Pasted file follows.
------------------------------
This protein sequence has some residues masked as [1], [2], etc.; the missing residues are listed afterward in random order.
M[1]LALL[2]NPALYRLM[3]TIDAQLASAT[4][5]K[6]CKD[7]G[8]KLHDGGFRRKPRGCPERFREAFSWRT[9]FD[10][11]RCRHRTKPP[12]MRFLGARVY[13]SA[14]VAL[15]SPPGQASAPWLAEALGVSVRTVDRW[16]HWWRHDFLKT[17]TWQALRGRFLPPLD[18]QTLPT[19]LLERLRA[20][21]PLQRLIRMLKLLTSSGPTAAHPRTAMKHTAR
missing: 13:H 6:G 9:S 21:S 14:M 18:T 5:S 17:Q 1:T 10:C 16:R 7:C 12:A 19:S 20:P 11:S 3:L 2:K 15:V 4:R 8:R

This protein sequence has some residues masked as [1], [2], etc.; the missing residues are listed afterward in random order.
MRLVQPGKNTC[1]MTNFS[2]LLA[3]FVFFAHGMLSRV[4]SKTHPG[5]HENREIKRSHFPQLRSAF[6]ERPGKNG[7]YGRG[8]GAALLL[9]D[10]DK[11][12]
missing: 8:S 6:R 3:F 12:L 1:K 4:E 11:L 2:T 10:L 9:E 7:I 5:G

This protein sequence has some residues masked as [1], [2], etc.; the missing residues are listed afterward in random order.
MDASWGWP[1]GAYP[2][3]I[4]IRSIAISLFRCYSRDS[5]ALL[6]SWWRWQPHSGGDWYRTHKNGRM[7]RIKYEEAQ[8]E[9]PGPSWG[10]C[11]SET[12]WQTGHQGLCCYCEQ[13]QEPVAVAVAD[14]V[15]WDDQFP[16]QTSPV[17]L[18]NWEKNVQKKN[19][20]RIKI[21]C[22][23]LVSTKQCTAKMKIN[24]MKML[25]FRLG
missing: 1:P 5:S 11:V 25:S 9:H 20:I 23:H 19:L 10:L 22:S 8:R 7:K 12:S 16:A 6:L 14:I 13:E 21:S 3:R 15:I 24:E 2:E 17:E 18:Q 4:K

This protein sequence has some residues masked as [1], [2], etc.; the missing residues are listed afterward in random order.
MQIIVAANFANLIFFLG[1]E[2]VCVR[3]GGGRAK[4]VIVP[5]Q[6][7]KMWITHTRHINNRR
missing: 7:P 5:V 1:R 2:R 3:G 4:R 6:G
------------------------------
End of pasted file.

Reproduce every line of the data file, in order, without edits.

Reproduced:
This protein sequence has some residues masked as [1], [2], etc.; the missing residues are listed afterward in random order.
M[1]LALL[2]NPALYRLM[3]TIDAQLASAT[4][5]K[6]CKD[7]G[8]KLHDGGFRRKPRGCPERFREAFSWRT[9]FD[10][11]RCRHRTKPP[12]MRFLGARVY[13]SA[14]VAL[15]SPPGQASAPWLAEALGVSVRTVDRW[16]HWWRHDFLKT[17]TWQALRGRFLPPLD[18]QTLPT[19]LLERLRA[20][21]PLQRLIRMLKLLTSSGPTAAHPRTAMKHTAR
missing: 13:H 6:G 9:S 21:S 14:M 18:T 5:S 17:Q 1:T 10:C 16:R 7:C 12:A 19:S 20:P 11:S 3:L 2:K 15:V 4:R 8:R

This protein sequence has some residues masked as [1], [2], etc.; the missing residues are listed afterward in random order.
MRLVQPGKNTC[1]MTNFS[2]LLA[3]FVFFAHGMLSRV[4]SKTHPG[5]HENREIKRSHFPQLRSAF[6]ERPGKNG[7]YGRG[8]GAALLL[9]D[10]DK[11][12]
missing: 8:S 6:R 3:F 12:L 1:K 4:E 11:L 2:T 10:L 9:E 7:I 5:G

This protein sequence has some residues masked as [1], [2], etc.; the missing residues are listed afterward in random order.
MDASWGWP[1]GAYP[2][3]I[4]IRSIAISLFRCYSRDS[5]ALL[6]SWWRWQPHSGGDWYRTHKNGRM[7]RIKYEEAQ[8]E[9]PGPSWG[10]C[11]SET[12]WQTGHQGLCCYCEQ[13]QEPVAVAVAD[14]V[15]WDDQFP[16]QTSPV[17]L[18]NWEKNVQKKN[19][20]RIKI[21]C[22][23]LVSTKQCTAKMKIN[24]MKML[25]FRLG
missing: 1:P 5:S 11:V 25:S 9:H 20:I 23:H 19:L 10:L 22:S 8:R 7:K 12:S 16:A 6:L 14:I 13:E 21:S 3:R 15:I 24:E 2:E 17:E 18:Q 4:K

This protein sequence has some residues masked as [1], [2], etc.; the missing residues are listed afterward in random order.
MQIIVAANFANLIFFLG[1]E[2]VCVR[3]GGGRAK[4]VIVP[5]Q[6][7]KMWITHTRHINNRR
missing: 7:P 5:V 1:R 2:R 3:G 4:R 6:G